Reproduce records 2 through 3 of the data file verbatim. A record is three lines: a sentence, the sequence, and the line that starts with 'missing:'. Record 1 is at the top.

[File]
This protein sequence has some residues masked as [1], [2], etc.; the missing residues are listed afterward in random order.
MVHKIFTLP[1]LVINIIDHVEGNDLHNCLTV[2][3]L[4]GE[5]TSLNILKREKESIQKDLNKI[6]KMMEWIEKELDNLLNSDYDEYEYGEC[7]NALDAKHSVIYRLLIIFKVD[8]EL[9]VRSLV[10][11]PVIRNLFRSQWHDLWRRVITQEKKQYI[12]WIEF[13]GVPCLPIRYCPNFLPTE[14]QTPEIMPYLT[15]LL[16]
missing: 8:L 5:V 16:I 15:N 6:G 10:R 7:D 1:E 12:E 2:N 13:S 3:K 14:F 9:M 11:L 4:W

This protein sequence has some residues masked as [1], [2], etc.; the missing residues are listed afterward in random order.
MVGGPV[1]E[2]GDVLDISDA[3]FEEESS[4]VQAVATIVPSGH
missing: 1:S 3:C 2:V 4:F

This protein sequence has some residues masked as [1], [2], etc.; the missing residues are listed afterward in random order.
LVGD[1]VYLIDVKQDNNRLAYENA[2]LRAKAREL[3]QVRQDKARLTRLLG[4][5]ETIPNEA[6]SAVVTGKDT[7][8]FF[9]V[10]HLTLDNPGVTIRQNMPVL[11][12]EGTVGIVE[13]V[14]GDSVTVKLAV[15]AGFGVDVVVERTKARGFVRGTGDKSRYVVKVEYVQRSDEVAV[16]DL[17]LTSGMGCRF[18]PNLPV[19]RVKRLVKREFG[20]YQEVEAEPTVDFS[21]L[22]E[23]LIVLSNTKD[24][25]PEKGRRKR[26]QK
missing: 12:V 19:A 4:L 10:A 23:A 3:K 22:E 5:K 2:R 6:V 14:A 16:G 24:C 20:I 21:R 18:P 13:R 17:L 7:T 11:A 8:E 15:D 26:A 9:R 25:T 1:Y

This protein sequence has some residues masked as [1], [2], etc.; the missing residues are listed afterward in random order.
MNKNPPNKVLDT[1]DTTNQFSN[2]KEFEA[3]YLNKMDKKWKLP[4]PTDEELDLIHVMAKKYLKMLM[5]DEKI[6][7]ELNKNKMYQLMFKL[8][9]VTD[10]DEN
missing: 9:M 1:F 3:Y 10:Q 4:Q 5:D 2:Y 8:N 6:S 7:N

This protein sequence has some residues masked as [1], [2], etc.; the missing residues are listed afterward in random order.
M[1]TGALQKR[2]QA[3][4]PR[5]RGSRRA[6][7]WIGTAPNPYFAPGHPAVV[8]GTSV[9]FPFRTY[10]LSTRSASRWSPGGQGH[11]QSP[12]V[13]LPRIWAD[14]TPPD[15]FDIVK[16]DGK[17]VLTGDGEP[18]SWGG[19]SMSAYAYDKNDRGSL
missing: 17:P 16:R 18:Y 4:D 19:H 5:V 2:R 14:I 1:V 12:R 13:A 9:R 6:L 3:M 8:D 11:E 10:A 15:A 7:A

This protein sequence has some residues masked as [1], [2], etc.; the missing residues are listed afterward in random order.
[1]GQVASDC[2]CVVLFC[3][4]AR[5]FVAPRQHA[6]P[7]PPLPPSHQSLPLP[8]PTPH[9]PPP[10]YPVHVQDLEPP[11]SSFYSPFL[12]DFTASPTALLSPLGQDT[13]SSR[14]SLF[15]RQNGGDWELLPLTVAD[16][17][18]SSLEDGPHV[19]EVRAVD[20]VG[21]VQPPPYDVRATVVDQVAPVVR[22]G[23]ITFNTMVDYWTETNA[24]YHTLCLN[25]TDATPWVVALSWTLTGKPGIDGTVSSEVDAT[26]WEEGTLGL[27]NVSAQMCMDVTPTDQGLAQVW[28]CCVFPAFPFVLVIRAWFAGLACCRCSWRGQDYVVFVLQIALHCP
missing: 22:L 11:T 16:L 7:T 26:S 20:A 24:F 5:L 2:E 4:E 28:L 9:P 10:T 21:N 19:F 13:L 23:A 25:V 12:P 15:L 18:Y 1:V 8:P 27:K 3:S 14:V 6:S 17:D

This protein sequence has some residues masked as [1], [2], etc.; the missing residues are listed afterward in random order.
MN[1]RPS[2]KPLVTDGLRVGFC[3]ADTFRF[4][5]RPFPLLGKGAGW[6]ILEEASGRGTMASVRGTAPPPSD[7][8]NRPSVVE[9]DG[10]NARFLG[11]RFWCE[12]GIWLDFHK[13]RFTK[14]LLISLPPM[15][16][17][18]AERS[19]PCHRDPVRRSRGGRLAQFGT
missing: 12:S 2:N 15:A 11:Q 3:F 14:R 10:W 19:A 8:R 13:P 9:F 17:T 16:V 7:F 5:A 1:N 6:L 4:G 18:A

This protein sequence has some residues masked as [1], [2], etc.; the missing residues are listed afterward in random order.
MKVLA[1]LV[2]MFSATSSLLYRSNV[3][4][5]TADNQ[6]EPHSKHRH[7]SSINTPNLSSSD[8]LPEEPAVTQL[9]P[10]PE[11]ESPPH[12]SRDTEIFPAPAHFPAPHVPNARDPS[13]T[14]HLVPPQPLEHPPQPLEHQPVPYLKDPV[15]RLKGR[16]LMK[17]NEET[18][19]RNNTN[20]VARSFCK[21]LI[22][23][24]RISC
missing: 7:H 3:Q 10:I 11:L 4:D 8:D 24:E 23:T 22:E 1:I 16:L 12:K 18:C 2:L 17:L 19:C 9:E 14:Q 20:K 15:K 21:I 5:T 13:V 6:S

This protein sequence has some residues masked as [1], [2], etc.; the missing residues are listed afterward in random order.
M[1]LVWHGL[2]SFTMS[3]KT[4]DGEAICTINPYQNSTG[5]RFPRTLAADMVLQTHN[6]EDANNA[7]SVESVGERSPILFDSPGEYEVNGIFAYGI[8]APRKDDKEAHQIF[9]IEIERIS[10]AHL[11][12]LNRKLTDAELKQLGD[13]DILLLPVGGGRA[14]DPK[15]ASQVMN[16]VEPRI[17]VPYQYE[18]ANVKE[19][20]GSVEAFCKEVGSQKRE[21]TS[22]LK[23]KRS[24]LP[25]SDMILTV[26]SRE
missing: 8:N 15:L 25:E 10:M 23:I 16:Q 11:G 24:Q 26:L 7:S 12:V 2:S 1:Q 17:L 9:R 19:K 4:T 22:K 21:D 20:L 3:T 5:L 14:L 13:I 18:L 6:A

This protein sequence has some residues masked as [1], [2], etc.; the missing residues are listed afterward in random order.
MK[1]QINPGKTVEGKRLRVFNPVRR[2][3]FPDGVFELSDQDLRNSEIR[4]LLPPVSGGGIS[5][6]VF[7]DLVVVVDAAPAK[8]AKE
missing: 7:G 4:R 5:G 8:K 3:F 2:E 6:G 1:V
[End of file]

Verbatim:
This protein sequence has some residues masked as [1], [2], etc.; the missing residues are listed afterward in random order.
MVGGPV[1]E[2]GDVLDISDA[3]FEEESS[4]VQAVATIVPSGH
missing: 1:S 3:C 2:V 4:F

This protein sequence has some residues masked as [1], [2], etc.; the missing residues are listed afterward in random order.
LVGD[1]VYLIDVKQDNNRLAYENA[2]LRAKAREL[3]QVRQDKARLTRLLG[4][5]ETIPNEA[6]SAVVTGKDT[7][8]FF[9]V[10]HLTLDNPGVTIRQNMPVL[11][12]EGTVGIVE[13]V[14]GDSVTVKLAV[15]AGFGVDVVVERTKARGFVRGTGDKSRYVVKVEYVQRSDEVAV[16]DL[17]LTSGMGCRF[18]PNLPV[19]RVKRLVKREFG[20]YQEVEAEPTVDFS[21]L[22]E[23]LIVLSNTKD[24][25]PEKGRRKR[26]QK
missing: 12:V 19:A 4:L 10:A 23:A 3:K 22:E 5:K 2:R 6:V 14:A 16:G 24:C 20:I 21:R 18:P 13:R 17:L 7:T 11:A 8:E 15:D 26:A 9:R 25:T 1:Y